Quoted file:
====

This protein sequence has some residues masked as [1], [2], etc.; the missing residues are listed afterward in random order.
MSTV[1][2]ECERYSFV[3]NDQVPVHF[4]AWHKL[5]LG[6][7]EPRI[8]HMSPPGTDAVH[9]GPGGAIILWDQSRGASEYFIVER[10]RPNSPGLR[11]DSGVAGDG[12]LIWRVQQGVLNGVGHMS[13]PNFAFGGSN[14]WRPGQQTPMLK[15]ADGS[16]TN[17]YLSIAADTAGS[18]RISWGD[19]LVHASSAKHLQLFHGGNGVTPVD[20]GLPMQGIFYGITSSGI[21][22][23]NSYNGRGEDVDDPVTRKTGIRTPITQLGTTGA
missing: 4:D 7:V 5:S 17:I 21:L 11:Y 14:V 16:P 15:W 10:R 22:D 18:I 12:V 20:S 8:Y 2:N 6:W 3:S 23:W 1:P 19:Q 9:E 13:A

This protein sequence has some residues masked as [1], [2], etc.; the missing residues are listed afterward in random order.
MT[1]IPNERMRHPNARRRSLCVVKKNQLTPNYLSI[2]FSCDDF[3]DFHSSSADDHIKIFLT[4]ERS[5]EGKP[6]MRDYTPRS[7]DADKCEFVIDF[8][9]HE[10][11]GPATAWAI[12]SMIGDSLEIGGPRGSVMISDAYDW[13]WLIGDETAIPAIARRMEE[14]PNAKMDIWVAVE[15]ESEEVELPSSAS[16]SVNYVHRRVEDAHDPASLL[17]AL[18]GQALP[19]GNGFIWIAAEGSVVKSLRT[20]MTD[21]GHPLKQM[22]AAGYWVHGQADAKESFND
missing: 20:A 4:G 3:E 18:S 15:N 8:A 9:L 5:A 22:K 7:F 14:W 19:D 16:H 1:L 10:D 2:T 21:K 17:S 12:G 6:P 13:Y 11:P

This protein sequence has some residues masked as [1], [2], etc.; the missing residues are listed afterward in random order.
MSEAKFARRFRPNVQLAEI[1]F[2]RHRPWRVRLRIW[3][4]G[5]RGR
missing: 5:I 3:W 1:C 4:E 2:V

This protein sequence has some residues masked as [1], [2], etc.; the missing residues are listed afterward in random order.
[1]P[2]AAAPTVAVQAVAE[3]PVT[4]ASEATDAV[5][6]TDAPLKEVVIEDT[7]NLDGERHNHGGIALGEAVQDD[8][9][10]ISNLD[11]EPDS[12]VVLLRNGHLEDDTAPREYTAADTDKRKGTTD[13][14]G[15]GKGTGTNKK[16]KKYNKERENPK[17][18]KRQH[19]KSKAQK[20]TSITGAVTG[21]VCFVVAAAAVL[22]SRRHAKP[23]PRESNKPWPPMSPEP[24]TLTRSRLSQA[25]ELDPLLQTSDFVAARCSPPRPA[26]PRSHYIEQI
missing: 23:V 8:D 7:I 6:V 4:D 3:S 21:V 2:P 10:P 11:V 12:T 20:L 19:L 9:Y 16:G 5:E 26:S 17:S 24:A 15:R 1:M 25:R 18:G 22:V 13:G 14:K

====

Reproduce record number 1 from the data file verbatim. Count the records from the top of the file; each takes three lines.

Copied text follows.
This protein sequence has some residues masked as [1], [2], etc.; the missing residues are listed afterward in random order.
MSTV[1][2]ECERYSFV[3]NDQVPVHF[4]AWHKL[5]LG[6][7]EPRI[8]HMSPPGTDAVH[9]GPGGAIILWDQSRGASEYFIVER[10]RPNSPGLR[11]DSGVAGDG[12]LIWRVQQGVLNGVGHMS[13]PNFAFGGSN[14]WRPGQQTPMLK[15]ADGS[16]TN[17]YLSIAADTAGS[18]RISWGD[19]LVHASSAKHLQLFHGGNGVTPVD[20]GLPMQGIFYGITSSGI[21][22][23]NSYNGRGEDVDDPVTRKTGIRTPITQLGTTGA
missing: 4:D 7:V 5:S 17:I 21:L 11:Y 14:V 16:P 15:W 10:R 22:D 18:I 12:V 20:S 8:Y 2:N 6:W 3:S 23:W 1:P 19:Q 9:E 13:A